A few federal judges have been reluctant to follow a provision in the 2002 Sarbanes-Oxley (SOX) law that allows corporate fraud whistleblowers to have a de novo trial in federal court. One judge in Maryland ordered a SOX case back to the Department of Labor’s Administrative Review Board (ARB) saying that the de novo provision was “absurd.”  Yesterday, I filed an amicus brief with the Fourth Circuit Court of Appeals explaining why this is the law, and why it is not “absurd” to follow the law.


The amicus brief was filed on behalf of the National Whistleblowers Center (NWC) and the Government Accountability Project (GAP). GAP attorneys Kasey Dunton-Dermont and Tom Devine assisted with the brief.

The SOX provision at issue is 18 U.S.C. §1514A(b)(1)(B).  It provides that if the Department of Labor (DOL) does not issue a final order within 180 days, then the complainant can file a de novo civil action in U.S. district court.

Between 1999 and 2005, David Stone became a quick climber of the corporate ladder at Instrumentation Laboratory Company (IL).  Promoted twice, we went from a Sales Representative to Director of National Accounts.  In this national management position, Stone learned that IL had not been paying required administrative fees to Group Purchasing Organizations (GPOs). Combined with internal control problems, this meant that IL was misrepresenting its financial condition to investors. Stone reported these problems to corporate officials who promptly began retaliating.  First they gave Stone a bad performance appraisal.  Then, in March 2006, they fired him.

Stone filed a SOX whistleblower complaint with DOL’s Occupational Safety and Health Administration (OSHA) which (as it does in most cases) found no merit in the complaint.  Stone appealed to an administrative law judge (ALJ) who dismissed the case without allowing Stone to have discovery or a hearing.  It is no wonder then that Stone decided to leave the DOL process and file in federal court.

The federal judge, however, also did not want to hear the case.  Citing a decision from Louisiana, and a comment by the Secretary of Labor, the judge said that allowing Stone to have a trial after the ALJ had issued a recommended decision was an “absurd result.”  Ignoring the plain language of SOX, the judge ordered that the case go back to DOL for a final decision.  Stone appealed.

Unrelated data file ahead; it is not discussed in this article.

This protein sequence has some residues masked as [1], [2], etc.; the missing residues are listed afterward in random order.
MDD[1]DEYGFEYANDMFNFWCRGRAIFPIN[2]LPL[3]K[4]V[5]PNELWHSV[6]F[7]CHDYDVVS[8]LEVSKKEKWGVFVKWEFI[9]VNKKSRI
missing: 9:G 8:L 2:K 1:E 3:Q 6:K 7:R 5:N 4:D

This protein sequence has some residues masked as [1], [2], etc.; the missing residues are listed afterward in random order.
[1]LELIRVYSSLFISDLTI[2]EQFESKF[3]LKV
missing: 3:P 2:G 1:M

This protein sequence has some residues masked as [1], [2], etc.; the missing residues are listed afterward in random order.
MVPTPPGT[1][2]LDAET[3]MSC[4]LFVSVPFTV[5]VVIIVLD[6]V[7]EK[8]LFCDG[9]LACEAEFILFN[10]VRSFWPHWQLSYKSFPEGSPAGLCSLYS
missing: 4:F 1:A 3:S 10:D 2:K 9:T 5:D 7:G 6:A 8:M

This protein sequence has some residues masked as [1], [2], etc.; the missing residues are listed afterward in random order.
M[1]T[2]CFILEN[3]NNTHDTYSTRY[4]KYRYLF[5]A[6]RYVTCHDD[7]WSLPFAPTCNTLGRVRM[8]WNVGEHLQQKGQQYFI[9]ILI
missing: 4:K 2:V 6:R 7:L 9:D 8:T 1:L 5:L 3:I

In our amicus brief, NWC and GAP argue that the plain and clear language of SOX controls, and it was an error for the judge to refuse to hear Stone’s case.  The brief notes that the Fourth Circuit reached the same conclusion for discrimination cases under Title VII, holding that de novo review “makes clear” that the trial in district court “proceeds as if no earlier proceedings had been completed at all.” Laber v. Harvey, 438 F.3d 404, 421 (4th Cir. 2006). Other courts have also followed SOX the way it is written, allowing de novo litigation. JDS Uniphase Corp. v. Jennings, 473 F.Supp.2d 705, 710 (E.D. Va. 2007); Collins v. Beazer Homes USA, Inc., 334 F. Supp. 2d 1365, 1374 (N.D. Ga. 2004).

The brief argues that legislative history need not be considered when the statute’s language is clear. Nevertheless, the history of SOX supports what the language says.  Senator Patrick Leahy stated “Only if there is not a final decision within 180 days of the complaint (and such delay is not shown to be due to the bad faith of the claimant) may he or she bring a de novo case in federal court with a jury trial available.” Legislative History of Title VIII of HR 2673, the Sarbanes-Oxley Act of 2002, Section 806, 148 Cong. Rec. S7418, S7420 (July 26, 2002).  Congress clearly knew what it was saying.  In fact, Congress has said it six more times in the whistleblower laws it has passed since enacting SOX in 2002:  Energy Reorganization Act, 42 USC 5851(b)(4); Surface Transportation Assistance Act, 49 USC 31105(c); National Transit Systems Security Act of 2007, 6 USC 1142(c)(7); Federal Rail Safety Act, 49 USC 20109(d)(3); Defense Authorization Act, 10 USC 2409(c)(2); and Consumer Product Safety Improvement Act, 49 USC 2087(b)(4).

The brief concludes that it is not “absurd” to follow the law as Congress wrote it.  A decision is expected by the end of 2009.